The USDA removed public documents about animal abuse from its website on Friday afternoon.
The USDA and APHIS, the U.S. Department of Agriculture and Animal and Plant Health Inspection Service, has made investigations into animal cruelty cases in zoos, laboratories, and breeders of all kinds of animals available to the public for the past decade. But due to privacy issues, these investigations will no longer be available. This past Friday at 11 a.m., according to Tanya Espinosa, a spokeswoman for USDA's Animal and Plant Health Inspection Service, these public records were removed from the USDA website.
The reasons for removal of these investigations are due to "personal information from documents it posts on APHIS' website involving the Horse Protection Act and the Animal Welfare Act."
These investigations were made public in order for journalists to further investigate inspection reports and for advocacy groups to ensure that facilities were complying with animal welfare regulations. APHIS supplied lists of horse industry organizations which inspected horses to ensure their handlers were aligning with the Horse Protection Act as well. All of these resources have since been removed from the website.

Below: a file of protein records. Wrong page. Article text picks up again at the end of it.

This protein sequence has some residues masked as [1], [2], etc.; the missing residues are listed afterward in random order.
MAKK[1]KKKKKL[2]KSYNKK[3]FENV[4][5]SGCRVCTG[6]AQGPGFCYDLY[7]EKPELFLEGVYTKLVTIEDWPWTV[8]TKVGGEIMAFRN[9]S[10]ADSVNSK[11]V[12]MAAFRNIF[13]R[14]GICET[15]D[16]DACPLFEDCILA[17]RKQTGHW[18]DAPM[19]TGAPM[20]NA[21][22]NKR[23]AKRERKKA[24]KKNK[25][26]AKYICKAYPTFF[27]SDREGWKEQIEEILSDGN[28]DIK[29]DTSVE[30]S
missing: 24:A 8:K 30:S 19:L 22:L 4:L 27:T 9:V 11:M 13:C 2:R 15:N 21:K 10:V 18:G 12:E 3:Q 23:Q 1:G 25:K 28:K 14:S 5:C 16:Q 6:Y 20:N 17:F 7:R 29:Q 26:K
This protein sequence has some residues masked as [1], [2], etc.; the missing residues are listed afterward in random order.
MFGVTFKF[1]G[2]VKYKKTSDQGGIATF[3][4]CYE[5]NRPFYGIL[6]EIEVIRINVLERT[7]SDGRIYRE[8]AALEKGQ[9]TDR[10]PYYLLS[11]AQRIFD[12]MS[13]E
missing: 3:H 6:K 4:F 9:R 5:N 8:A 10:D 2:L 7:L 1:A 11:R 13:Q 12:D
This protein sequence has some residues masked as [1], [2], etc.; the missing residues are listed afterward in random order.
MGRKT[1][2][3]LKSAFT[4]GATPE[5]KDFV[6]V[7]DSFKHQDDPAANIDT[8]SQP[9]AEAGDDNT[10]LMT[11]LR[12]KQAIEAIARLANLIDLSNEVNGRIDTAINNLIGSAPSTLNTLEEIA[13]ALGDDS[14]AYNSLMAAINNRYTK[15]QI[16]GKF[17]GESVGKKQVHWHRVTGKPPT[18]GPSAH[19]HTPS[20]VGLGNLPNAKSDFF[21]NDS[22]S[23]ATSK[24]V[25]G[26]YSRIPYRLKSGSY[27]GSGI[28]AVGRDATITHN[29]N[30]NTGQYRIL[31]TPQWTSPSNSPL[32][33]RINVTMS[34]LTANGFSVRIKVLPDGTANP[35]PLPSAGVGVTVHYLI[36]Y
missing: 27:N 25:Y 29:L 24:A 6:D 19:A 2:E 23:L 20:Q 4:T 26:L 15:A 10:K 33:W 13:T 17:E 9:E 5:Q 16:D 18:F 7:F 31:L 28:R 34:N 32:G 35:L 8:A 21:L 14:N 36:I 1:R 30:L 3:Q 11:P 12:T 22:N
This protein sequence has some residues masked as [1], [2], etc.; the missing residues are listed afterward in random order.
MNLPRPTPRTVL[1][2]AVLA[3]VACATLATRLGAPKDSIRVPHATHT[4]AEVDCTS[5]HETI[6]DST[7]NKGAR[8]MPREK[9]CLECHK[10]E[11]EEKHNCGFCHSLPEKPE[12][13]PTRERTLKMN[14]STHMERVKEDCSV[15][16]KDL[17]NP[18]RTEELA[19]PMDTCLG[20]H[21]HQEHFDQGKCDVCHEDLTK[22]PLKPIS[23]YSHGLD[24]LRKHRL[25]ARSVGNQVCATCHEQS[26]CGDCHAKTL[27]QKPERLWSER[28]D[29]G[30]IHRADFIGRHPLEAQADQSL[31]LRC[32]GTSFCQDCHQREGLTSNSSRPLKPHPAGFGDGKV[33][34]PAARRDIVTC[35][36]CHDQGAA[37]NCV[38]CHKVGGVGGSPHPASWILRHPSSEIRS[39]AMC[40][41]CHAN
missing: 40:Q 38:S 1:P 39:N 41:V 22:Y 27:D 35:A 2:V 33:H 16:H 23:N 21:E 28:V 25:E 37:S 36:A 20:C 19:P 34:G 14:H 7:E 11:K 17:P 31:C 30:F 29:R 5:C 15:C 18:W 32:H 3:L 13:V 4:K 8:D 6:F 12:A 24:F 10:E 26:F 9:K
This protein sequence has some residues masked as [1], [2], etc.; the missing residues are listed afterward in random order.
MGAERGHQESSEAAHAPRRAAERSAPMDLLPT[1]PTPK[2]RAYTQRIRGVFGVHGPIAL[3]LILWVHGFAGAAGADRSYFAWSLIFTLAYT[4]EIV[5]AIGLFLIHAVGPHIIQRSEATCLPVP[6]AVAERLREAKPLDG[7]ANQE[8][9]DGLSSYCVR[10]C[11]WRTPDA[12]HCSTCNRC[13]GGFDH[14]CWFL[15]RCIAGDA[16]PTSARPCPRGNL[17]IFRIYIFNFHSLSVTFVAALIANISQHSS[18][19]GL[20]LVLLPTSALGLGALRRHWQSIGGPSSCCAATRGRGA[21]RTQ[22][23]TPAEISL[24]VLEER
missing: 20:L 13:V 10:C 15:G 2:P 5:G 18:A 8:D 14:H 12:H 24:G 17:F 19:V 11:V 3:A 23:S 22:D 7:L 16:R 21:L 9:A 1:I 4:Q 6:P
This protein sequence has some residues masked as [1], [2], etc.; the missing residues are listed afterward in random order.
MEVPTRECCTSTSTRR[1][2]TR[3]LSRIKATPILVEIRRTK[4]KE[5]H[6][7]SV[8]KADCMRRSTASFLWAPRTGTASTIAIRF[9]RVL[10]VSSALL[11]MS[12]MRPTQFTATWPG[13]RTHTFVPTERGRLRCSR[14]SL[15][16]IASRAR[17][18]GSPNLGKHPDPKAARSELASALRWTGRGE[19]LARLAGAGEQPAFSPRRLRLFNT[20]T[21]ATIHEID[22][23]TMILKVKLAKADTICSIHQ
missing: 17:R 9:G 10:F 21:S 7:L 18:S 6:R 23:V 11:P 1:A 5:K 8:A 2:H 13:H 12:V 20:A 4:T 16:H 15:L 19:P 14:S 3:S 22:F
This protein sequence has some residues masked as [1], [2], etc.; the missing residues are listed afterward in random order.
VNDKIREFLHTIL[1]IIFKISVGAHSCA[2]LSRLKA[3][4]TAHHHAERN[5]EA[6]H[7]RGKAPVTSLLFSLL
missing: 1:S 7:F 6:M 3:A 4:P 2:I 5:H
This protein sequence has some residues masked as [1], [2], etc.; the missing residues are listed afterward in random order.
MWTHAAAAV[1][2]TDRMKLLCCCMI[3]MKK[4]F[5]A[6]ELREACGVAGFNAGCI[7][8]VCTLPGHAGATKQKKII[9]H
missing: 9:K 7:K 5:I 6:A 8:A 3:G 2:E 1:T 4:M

Now any member of the public must incite the Freedom of Information Act and put in a request to obtain "inspection reports, regulatory correspondence, and enforcement records."
"What the USDA has done is given cover to people who neglect or harm animals and get cited by USDA inspectors," John Goodwin, who runs the Stop Puppy Mills Campaign at The Humane Society of the United States, told ABC News.
"The public is no longer going to know which commercial dog breeders, horse trainers, which zoos, which research labs have horrible animal welfare track records."
To read the entire message on the APHIS website, click here.
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